We begin the interview by advising the client what a divorce action can and can't do. For instance, a divorce won't deliver a blemish-less credit report for a couple on the edge of bankruptcy. A divorce won't make one party wealthy beyond belief. A divorce action won't make an errant spouse fall off the end of the earth. The client must make a thorough reality-check.

A divorce decree can create an enforceable support order, award custody and establish visitation rights, and distribute property between husband and wife.

Our staff will decide which court has jurisdiction. In Tennessee, the residency requirement is six months before filing. 

There are really three "divorces" that operate in the client's life:

  1. the physical (which may take place when the parties establish separate living quarters or no longer share the same bed),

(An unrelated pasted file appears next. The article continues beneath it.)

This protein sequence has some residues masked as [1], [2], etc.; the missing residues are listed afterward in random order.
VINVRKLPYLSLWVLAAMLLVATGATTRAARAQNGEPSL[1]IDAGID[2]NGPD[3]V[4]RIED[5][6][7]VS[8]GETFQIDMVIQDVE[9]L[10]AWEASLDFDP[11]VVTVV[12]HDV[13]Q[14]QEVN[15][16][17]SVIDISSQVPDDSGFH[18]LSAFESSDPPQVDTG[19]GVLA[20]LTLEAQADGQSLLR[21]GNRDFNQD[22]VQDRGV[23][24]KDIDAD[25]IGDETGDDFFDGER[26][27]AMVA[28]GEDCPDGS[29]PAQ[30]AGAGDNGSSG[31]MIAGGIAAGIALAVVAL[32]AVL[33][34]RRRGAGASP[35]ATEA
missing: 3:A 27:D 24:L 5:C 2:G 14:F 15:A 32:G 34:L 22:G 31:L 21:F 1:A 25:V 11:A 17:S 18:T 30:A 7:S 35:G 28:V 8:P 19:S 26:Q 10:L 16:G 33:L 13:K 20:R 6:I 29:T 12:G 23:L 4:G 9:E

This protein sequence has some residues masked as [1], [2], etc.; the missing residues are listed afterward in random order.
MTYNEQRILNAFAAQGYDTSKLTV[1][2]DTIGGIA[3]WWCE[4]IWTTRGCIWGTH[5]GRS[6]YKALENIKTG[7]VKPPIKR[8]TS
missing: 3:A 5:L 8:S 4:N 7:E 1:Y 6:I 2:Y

2. the emotional (when the parties no longer feel married to one another), and 
  3. the legal (which is represented by the divorce decree).

While the physical and the legal divorces will take place at the same time for each party, the parties may not reach their emotional divorce simultaneously. The only divorce that the lawyer will be involved in is the legal one. We can refer the client to a therapist for emotional issues.

Rarely is the actual dissolution of the marriage an issue: even where the client is resistant to divorce, it takes two willing parties to make a marriage. Often, clients want an on-the-spot assessment of their chance of success. Lawyers are not in the position to give odds; if we were, we would be in Vegas instead. Some issues, such as child support, can be easily estimated by state child support guidelines. Initial retainer fees can often be estimated by using "rule of thumb" rules or local custom. These are just estimates, based upon the information at hand, and the final fee will depend on the difficulty of the case, the time, and work involved.